It’s week three in our four-part series about sapphic icons in anime history! This month we’ve covered Haruka Tenou and Haruhi Fujioka. Next week our inbox is open and we’re hoping to write about fan submissions.
This week, we cover Nemuri Kamaya, better known as Midnight, for our #WomanCrushWednesday.
Warning: Some spoilers for My Hero Academia (Boku No Hero Academia) up to season three.
Nemuri is from the hit anime Boku No Hero Academia, which is one of the most popular animes this year. She appeared in season one during the USJ arc, although her quirk isn’t introduced until later. Nemuri gets a proper introduction in season two during the sports festival arc.
Nemuri’s quirk, or power, is called Somnambulist. The quirk allows her to emit a fragrance from her skin that puts people to sleep. Her power necessitates a certain amount of bare skin, which means Nemuri’s outfit is incredibly scandalous. She’s known as the 18+ Only Hero or the R-Rated Hero, a reference to her power and outfit.https://tenor.com/embed.js
As it turns out, Nemuri is the reason pro-heroes in the anime have a uniform dress code. Her original outfit was even more risque, which lead to regulation in the universe. As someone who was constantly dress coded when I was in high school, I found this pretty relatable. Nemuri is seen as highly influential on women pro-heroes, even appearing on television in an interview with Mt. Lady, a newer hero.
Nemuri does a lot more than have a flashy power and create regulation. She’s also a pro-hero and a teacher at the prestigious U.A. High School. Nemuri helps students come up with their hero code names, participates in final exams, and even referees for the sports festival in season two. She works to save Bakugo Katsuki when he’s kidnapped in the third season. She even acts as an internship coach for Mineta Minoru.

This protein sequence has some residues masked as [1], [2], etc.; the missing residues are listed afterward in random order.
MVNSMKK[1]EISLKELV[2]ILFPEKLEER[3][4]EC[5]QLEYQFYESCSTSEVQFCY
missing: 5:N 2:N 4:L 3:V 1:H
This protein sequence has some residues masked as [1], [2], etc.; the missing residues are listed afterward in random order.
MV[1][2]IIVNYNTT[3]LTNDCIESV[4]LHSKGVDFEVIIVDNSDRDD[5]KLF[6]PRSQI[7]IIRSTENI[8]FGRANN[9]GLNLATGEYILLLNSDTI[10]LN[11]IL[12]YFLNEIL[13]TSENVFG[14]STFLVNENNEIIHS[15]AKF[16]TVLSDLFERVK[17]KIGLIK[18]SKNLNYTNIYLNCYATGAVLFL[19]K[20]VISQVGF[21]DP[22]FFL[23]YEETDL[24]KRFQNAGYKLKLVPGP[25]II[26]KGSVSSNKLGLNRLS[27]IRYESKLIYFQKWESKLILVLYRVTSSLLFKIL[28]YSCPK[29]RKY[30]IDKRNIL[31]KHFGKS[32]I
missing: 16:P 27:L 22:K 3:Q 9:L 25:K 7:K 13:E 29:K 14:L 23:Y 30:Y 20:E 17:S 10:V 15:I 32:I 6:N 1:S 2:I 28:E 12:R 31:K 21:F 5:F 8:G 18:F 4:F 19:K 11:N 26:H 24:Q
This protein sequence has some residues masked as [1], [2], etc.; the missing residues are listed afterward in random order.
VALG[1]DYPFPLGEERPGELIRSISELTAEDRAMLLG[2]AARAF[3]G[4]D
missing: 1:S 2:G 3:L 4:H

Why Is She a WCW?https://tenor.com/embed.js
While the last two characters I talked about were from shoujo anime, meaning they were aimed at younger girls, Boku No Hero Academia is a shounen anime, aimed at boys. The anime was also based on a manga written by a man. The writer wrote Nemuri’s character for the male gaze, so that viewers objectify her.
And I am not immune to propaganda.
Sailor Moon and Ouran High School Host Club were animes you’d watch as a younger anime viewer. Meanwhile, Boku No Hero Academia seems to have caught on with an older audience in America. Nemuri fits into an older audiences idea of a WCW. At 31, Nemuri feels much more grown up and mature than the other women I talked about.https://tenor.com/embed.js
Aside from being very attractive, Nemuri is also incredibly smart. At U.A., Nemuri teaches modern art history. Her faculty position at the high school means Nemuri is often responsible for ensuring student safety. While she sometimes acts flirtatious around students, Nemuri is a professional. She knows when to play up her act and when to set it aside to save the day.
Nemuri is also the side character with the most personality. She’s got a razor sharp wit and a short temper. She fights with most of her coworkers, although this is played for laughs. She’s a good friend to Shoto Aizawa, and she’s got a lot of friends in the pro-hero community. Nemuri is smart, well-connected and quick on her feet. She’s a great pro-hero and a great #WCW.
Nemuri is a smart, flirty and attractive character. Her quirk is one of the strongest in the show, and her personality matches this. She’s designed to be attractive and her voice acting by the legendary Akeno Watanabe (and Elizath Maxwell in the English dub) really lends itself to the character.
This series marked how my tastes in anime and women have evolved. Each character I covered in this list covers a certain phase in a sapphic viewers life. While this series only tracked my relationship with anime women, I think a lot of women who watched anime while discovering their sexuality can find some similarities in their stories.
Do you agree? Who was your first anime #WCW? Tweet us @geekgalsco and we’ll talk about your answers next week!
Featured image credit: Bones